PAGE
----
YELLOWFIN TUNA: Good news in this department also! The Porpoise showed up and the Tuna were with them on Monday, but they were out 40-50 miles. The boats that found them had a hard ride back when the wind started to pick up that afternoon. On Tuesday the boats that went out found the porpoise and fish much closer to home, within that 5-10 mile range of the shore. The bite went wide open on Wednesday and continued throughout the week until Saturday, then they moved a lot further offshore again.. Most of the fish were in the 15-30 pound range but a few were caught that were in the 60 pound to 80 pound range also. Although kept as a secret for the first few days of the week, it didn’t take long for word to get out that Gordo Banks was holding Tuna again, and that the average size was up considerably. Most of the fish that were found early in the week were in the 60-100 pound class but a few up to 200 pounds were reported hooked up also. The fish in the porpoise schools were falling for cedar plugs and feathers in green/black and pink. The fish at Gordo Banks, while larger, were being much more picky and would only bite well on Sardinas, large baits were just not working on them this past week. A few of the boats have started working spreader bars again and are having luck with larger fish outside the edges of the banks and ahead of the Porpoise pods.

DORADO: I wish I could say that the Dorado bite has picked up, but that is not the case. Hopefully it will happen soon but for the time being they have been an incidental catch and most of the fish have been on the small side, averaging just 10-12 pounds. A lot of the ones caught this week were found mixed in with the tuna so they were caught on small feathers. An occasional patch of seaweed showed up. Probably knocked loose up north by the strong swells last week and when these were found the first few boats there had good action on larger Dorado. The bite dropped off a lot as the traffic at the patches increased and if you were the fifth or later boat there you may as well have stayed away! The action was had on both live bait tossed to the patches and later on by chunking the patches after the fish got a bit shy.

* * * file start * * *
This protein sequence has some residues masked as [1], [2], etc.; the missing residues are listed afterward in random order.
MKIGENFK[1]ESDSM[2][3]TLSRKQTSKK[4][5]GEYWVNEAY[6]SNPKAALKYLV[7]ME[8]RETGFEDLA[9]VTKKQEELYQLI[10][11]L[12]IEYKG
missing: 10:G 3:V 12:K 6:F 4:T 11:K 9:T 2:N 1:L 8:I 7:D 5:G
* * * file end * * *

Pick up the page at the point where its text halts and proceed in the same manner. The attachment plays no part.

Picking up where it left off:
WAHOO: What Hoo? Boats wanting to brag about catching something flew the red Wahoo flags I saw a lot of this past week. It turned out that in every instance I came across, the Captain or mate chuckled when I asked them and then admitted that they were flying them for the “Mexican Wahoo”, Sierra! I am sure some boats actually caught Wahoo this past week but I did not come across any personally nor did I hear any second-hand stories of them being found.

INSHORE: Inshore action really fell apart this past week. I don’t know for sure what the problem was, perhaps water temperature, clarity or bait availability, but the action was very slow for the normal inshore species. A fair bite was on for the Sierra, but not red-hot action, to be sure. Roosterfish as well were slow and those that were found were on the small size. Skipjack and Bonito were the exception to the slow inshore bite; there was good action on these fish on the Sea of Cortez side. Yellowtail are not biting as well as they were for the past two weeks and the Snapper action has dropped considerably as well.

NOTES: There is still a lot of Red Crab in the area and at some spots they are so thick that the water is solid red with them. They are in the harbor as well and the Caballito are having a field day feeding on them, almost looks like feeding time at the trout hatchery some evenings! This is Easter week and there are a lot of Mexican families taking holiday at the beach so beach conditions are crowded. The crowds should thin out after the 16th. There have been reports of several Yellowfin in excess of 300 pounds taken by the use of spreader bars. The Whales are almost gone from the area.


Capt George Landrum
“Fly Hooker “ Sportfishing
landrum@caboguide.zzn.com
www.flyhooker.com